The side quests are lackluster. You are constantly dealing with fetching things for people, escort missions, or combat trials. I understand most games have that, but couldn’t they have put in some side story in? I think one of the best features in a game are audio journals. Why couldn’t they have done something like that? You do have a handful of missions like that. For example, you do recover items from a dead android and give it to their romantic partner. That was a nice little snippet into the androids’ lives. But these moments are just so far and few between.

10. Can We Talk About 2B’s Outfit?

I know it’s a common theme in previous Platinum game titles to have sex appeal. Bayonetta embodies it and turns it up to eleven. What’s so great about Bayonetta is that she owns her sexuality. She is a badass that you don’t mess with, and she knows she looks hot doing it. She is a ‘sex-positive’ character that is rare in any industry. There is absolutely nothing wrong with sex appeal. My problem is the lack of autonomy. 2B is an android following orders, and she isn’t choosing what she wears. She isn’t embodying sex appeal, she literally has no agency, and is encouraged to not have any. If I’m getting really picky, combat would be uncomfortable in that outfit.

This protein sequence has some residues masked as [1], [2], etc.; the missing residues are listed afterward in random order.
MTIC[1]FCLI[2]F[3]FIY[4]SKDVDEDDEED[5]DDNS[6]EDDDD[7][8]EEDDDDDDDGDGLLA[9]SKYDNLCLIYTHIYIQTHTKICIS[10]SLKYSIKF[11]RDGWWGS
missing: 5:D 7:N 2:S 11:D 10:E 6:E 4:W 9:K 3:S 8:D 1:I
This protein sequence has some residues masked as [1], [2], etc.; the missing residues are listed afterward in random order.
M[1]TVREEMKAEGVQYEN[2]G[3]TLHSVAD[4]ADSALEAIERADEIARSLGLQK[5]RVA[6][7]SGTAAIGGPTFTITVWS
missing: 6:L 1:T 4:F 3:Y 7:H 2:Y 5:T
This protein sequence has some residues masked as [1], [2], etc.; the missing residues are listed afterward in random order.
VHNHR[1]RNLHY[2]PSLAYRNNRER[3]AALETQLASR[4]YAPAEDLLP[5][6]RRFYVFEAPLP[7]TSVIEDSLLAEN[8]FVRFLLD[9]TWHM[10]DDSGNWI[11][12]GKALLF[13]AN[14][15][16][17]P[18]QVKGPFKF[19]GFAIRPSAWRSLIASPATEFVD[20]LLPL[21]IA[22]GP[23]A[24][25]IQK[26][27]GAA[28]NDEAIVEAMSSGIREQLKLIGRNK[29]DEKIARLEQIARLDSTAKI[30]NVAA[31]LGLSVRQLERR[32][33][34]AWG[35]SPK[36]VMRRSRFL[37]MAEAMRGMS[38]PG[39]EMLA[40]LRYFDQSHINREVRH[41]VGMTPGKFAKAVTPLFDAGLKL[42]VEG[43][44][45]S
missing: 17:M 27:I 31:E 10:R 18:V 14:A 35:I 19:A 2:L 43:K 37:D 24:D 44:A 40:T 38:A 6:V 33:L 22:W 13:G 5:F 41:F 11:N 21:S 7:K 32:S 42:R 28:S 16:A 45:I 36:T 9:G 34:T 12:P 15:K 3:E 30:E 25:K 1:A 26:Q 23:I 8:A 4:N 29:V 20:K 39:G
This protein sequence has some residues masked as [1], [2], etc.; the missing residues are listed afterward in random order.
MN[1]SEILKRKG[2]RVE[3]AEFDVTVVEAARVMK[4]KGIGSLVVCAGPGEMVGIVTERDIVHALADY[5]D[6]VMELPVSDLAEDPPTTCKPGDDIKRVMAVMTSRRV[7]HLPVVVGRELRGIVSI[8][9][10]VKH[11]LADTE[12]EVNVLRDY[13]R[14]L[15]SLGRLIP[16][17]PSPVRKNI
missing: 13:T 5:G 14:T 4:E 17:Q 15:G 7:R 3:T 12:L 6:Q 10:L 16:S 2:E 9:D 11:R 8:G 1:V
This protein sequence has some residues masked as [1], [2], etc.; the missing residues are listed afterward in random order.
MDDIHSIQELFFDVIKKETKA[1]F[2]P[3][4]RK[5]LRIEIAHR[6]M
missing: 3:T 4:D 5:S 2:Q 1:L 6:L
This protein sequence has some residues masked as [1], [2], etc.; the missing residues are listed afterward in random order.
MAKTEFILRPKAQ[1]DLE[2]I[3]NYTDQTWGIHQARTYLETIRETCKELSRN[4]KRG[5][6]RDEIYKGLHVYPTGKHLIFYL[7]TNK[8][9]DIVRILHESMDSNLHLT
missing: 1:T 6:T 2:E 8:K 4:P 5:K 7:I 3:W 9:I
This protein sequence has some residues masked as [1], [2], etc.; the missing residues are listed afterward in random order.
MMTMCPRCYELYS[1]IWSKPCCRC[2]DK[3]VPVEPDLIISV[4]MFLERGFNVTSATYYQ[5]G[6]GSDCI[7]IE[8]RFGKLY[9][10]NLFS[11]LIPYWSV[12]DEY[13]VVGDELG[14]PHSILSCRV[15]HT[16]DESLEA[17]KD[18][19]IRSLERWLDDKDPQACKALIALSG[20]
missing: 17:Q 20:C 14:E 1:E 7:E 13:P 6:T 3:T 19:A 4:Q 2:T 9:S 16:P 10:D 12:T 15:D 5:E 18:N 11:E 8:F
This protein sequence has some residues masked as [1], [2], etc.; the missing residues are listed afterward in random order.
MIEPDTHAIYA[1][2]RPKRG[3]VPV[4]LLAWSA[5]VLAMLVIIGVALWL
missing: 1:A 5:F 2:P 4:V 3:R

Nier Automata resonances with many people, and rightfully so. It was one of the few games that I have played this year that just didn’t appeal to me. The bar was set high going into it, but it was with Persona 5 and Zelda. I will never fully understand why people love this game so much, but to each their own. Even if I loved the game, nothing is perfect.


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One thought on “10 Things Wrong With Nier: Automata

  • 7th January 2018 at 6:18 pm

    Thank goodness, I’m not alone in my thoughts about this game. I just couldn’t get into it at all. All of my friends and like every review out there praises Nier and at times I think “Is there something wrong with me?”. I agree wholeheartedly with your points, especially the tone. I’d also like to add the fact the map was an unbelievable pain to get to grips with.